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A Sci-fi Classic from 1971
To Our Scattered Bodies Go by Philip Jose Farmer
© 2012 James LaFond
To Our Scattered Bodies Go
Philip Jose Farmer
G. P. Putnam’s Sons, 1971
Reprinted by Science Fiction Book Club, 2004, 184 pages
I had wanted to read this book since 1978, and finally took the time to get my hands on a reprint in 2004, not actually reading it until 2009. I am so very glad that I finally put this Hugo Award winning novel in my reading rotation. I have read it three times since, an annual cover-to-cover pilgrimage into another man’s darkly lit imagination.
Farmer specialized in ‘alternative history’ stories, like Two Hawks from Earth, about a U.S. Army Air Force bomber pilot who gets sucked into an alternative earth when he and a German fighter pilot with whom he is locked in combat plunge through a rift in Space-Time. He is at his best when describing human nature. He did not write about gadgets and technology, but about people.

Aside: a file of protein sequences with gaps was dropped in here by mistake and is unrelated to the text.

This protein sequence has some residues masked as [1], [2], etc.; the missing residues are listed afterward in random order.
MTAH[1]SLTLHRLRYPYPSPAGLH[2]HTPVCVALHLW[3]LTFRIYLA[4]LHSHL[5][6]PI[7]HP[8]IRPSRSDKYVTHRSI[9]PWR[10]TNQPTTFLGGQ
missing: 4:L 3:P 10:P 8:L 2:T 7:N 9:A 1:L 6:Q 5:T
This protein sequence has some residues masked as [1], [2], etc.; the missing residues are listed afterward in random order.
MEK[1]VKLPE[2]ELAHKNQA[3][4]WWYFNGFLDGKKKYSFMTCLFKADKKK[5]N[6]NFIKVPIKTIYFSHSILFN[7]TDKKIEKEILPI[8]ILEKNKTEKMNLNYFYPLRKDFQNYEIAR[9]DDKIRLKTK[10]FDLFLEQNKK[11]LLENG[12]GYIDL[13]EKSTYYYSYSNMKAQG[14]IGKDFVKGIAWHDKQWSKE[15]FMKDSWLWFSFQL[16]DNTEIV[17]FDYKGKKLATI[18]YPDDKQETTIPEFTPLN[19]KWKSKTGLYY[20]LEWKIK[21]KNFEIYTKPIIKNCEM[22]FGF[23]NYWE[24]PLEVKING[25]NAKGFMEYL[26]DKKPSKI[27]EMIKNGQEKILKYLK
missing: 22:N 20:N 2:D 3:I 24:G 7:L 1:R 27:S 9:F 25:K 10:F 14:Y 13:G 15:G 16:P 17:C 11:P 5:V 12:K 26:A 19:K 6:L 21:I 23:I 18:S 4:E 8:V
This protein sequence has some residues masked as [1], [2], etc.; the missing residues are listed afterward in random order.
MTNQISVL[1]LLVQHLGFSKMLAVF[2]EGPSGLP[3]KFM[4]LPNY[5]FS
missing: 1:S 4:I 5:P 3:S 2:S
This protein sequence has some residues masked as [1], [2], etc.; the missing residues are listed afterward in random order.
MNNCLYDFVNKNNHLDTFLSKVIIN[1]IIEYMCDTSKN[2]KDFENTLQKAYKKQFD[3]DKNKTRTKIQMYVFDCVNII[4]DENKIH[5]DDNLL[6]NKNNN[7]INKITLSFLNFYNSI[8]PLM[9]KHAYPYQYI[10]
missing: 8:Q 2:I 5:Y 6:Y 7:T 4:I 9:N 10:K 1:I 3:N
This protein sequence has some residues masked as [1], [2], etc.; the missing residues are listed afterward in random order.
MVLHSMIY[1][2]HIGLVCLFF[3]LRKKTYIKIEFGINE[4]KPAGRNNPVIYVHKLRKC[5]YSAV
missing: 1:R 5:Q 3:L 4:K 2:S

For this, the first in the successful Riverworld series, which I do intend to read ASAP, he chose for his protagonist a man that I and at least one other current author have chosen for our own work, Richard F. Burton; towering Victorian intellectual, intrepid explorer, duelist, drug addict, unmatched linguist, brooding alcoholic, apostate, British spy, and many other things. Farmer’s version of Burton rings true as a ‘warts-and-all’ ‘what if’ journey into the Human Equation.
What if an unthinkably advanced civilization resurrected every human who had ever lived ostensibly so that they would have a chance at redemption? In this novel every person who has lived is brought to life hairless and naked, on the banks of a seemingly endless river hemmed in by soaring mountain ranges. Demographically the river valley is dominated by ‘20th Centurians’. Burton, of course, speaker of 29 languages, immediately becomes a person of importance along this winding Tower of Babel; and apostate that he is, cannot help but delve into the mystery behind this improbable afterlife.
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